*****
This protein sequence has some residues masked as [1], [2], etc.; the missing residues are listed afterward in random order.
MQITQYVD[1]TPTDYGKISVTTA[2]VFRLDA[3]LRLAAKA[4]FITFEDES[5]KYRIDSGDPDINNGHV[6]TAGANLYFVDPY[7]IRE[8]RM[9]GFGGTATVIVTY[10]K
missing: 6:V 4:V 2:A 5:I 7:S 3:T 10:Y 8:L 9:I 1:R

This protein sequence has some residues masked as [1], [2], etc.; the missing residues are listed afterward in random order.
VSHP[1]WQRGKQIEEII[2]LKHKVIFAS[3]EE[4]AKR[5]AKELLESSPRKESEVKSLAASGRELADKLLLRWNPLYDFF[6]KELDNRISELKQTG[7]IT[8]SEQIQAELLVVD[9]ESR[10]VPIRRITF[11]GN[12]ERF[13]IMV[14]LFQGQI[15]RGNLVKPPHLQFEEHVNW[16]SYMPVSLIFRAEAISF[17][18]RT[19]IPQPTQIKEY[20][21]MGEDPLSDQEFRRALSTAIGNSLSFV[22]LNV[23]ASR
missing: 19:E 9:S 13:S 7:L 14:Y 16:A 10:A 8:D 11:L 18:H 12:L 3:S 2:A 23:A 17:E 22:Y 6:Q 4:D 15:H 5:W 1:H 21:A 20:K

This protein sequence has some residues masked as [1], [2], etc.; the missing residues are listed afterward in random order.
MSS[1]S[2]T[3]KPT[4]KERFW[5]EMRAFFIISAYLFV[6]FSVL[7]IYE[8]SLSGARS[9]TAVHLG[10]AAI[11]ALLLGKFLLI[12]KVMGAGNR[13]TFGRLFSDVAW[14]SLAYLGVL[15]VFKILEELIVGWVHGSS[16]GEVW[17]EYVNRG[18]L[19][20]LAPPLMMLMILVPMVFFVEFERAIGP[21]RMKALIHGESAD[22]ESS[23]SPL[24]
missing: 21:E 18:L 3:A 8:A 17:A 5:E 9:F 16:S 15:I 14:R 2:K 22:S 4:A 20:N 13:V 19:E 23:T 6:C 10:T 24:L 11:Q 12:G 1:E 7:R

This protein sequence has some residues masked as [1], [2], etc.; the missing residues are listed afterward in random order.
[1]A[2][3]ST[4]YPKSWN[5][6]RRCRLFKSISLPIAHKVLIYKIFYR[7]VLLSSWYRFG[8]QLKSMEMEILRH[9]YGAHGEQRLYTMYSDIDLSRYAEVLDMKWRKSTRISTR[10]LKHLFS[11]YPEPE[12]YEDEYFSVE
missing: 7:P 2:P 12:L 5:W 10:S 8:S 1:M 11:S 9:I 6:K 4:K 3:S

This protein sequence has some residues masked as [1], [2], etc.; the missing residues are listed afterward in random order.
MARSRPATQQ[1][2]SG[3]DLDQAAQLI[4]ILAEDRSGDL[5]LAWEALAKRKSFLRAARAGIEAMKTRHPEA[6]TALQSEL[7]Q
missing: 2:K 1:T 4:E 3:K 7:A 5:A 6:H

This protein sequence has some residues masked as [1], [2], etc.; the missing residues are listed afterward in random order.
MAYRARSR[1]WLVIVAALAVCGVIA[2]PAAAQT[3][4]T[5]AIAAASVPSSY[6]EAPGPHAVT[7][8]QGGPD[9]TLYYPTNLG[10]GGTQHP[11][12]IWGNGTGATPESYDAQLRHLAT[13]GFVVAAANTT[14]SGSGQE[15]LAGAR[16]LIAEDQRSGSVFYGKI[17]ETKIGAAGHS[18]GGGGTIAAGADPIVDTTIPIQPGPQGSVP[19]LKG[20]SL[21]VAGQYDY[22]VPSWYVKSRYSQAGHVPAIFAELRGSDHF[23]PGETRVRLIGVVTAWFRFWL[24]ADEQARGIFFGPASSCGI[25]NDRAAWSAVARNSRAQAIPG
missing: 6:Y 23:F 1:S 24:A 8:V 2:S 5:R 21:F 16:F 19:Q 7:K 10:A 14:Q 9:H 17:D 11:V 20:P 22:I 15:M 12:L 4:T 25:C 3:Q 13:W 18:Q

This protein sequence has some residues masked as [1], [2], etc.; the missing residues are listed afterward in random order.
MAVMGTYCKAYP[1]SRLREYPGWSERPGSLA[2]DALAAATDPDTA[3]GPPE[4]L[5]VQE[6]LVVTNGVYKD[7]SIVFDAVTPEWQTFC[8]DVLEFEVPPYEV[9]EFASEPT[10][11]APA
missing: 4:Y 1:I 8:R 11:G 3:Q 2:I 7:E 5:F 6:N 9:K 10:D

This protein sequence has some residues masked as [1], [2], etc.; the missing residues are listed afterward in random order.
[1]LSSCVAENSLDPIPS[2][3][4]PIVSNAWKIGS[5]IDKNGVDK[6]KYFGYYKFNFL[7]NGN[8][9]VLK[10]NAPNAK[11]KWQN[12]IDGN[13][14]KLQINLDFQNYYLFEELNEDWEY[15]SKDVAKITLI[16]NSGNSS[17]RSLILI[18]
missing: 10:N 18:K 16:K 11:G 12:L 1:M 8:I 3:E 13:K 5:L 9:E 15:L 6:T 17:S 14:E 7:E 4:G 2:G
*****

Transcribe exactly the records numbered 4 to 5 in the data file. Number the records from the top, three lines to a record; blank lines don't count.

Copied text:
This protein sequence has some residues masked as [1], [2], etc.; the missing residues are listed afterward in random order.
[1]A[2][3]ST[4]YPKSWN[5][6]RRCRLFKSISLPIAHKVLIYKIFYR[7]VLLSSWYRFG[8]QLKSMEMEILRH[9]YGAHGEQRLYTMYSDIDLSRYAEVLDMKWRKSTRISTR[10]LKHLFS[11]YPEPE[12]YEDEYFSVE
missing: 7:P 2:P 12:L 5:W 10:S 8:S 1:M 11:S 9:I 6:K 4:K 3:S

This protein sequence has some residues masked as [1], [2], etc.; the missing residues are listed afterward in random order.
MARSRPATQQ[1][2]SG[3]DLDQAAQLI[4]ILAEDRSGDL[5]LAWEALAKRKSFLRAARAGIEAMKTRHPEA[6]TALQSEL[7]Q
missing: 2:K 1:T 4:E 3:K 7:A 5:A 6:H